Freeholder Junior Maldonado will serve as chairman of the Economic Development and Housing Committee, Personnel Committee, and the Tourism & Cultural Affairs Committee.

Freeholder Tilo Rivas is chair of the Education Committee.

Freeholder Doreen DiDomenico is chair of the Environment, Health & Human Services Committee, and Women & Minority Affairs Committee, and will sit as the freeholder representative on the Meadowview Psychiatric Hospital Board of Managers.

Freeholder Jeff Dublin will be the freeholder representatives to the Hudson County Open Space Advisory Board, and the county representative to the New Jersey Association of Counties. He is chairman of the Family Services & Welfare to Work Committee, and the Purchasing Committee.

Freeholder Anthony Romano will chair the Public Safety, Department of Corrections and Emergency Management Committee as well as the committee for Senior Citizens and Veterans Affairs.

“I looked for where I thought each person had an expertise,” Munoz said.

Freeholder support people of Ukraine

In a resolution passed at the freeholders’ Feb. 12 meeting, the board voted to express their support for the Democratic aspirations of the people of Ukraine and their right to choose their own future free of intimidation and fear. The resolution said that a democratic, prosperous and independent Ukraine is in the national interest of the United States.

The resolution gave support to demonstrators who had objected to Ukrainian President Viktor Yanukovych’s abrupt suspension of negotiations on the Association Agreement with the European Union (EU) one week before it was due to be signed at the EU’s Eastern Partnership Summit.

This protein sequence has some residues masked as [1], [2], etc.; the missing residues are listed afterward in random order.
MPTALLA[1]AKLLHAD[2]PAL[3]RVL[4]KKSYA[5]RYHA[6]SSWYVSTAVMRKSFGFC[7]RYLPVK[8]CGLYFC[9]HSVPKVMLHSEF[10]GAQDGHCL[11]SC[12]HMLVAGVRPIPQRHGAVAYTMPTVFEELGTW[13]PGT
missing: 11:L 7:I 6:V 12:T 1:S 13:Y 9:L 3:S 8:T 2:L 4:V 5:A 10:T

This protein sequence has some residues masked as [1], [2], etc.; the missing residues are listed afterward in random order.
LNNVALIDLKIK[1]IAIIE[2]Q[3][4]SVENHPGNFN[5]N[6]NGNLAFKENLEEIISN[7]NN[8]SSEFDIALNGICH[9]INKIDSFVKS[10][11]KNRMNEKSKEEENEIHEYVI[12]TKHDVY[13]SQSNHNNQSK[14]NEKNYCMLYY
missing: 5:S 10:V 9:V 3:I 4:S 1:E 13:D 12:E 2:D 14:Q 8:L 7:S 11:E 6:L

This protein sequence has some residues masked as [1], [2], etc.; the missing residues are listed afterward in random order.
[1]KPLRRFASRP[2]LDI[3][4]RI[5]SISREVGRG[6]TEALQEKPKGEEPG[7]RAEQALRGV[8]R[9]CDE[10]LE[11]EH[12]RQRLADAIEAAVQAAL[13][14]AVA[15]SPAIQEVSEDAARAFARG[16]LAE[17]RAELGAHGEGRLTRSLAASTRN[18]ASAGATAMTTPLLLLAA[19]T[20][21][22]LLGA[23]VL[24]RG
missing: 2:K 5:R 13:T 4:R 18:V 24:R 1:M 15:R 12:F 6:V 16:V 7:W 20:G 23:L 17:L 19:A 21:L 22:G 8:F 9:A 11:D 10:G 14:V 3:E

“This is a reversal of stated government policy that precipitated demonstrations by hundreds of thousands of Ukrainian citizens in the capital of Kyiv as well as in cities throughout the country,” the freeholder resolution states. “The demonstrators have sought to exercise their rights to freely assemble and express their opposition to President Yanukovych’s decision, as well as their support for greater government accountability and closer relations with Europe.”

The resolution was critical of the violent actions taken by Ukrainian police to disperse peaceful demonstrators in Kyiv’s Independence Square, resulting in many injuries and the arrests of several dozen individuals; and later raids on opposition headquarters. Reports suggest that more than a hundred people have died so far in escalating conflicts.

“We encourage demonstrators and members of the opposition and civil society in Ukraine to continue avoiding the use of violence and engage in a dialogue of national reconciliation,” the resolution said. “We call on the government of Ukraine to refrain from further use of force or acts of violence against peaceful protestors, journalists, students and clergy, and to respect the internationally-recognized human rights of the Ukrainian people, especially the freedoms of speech, press, and assembly.”

Al Sullivan may be reached at asullivan@hudsonreporter.com.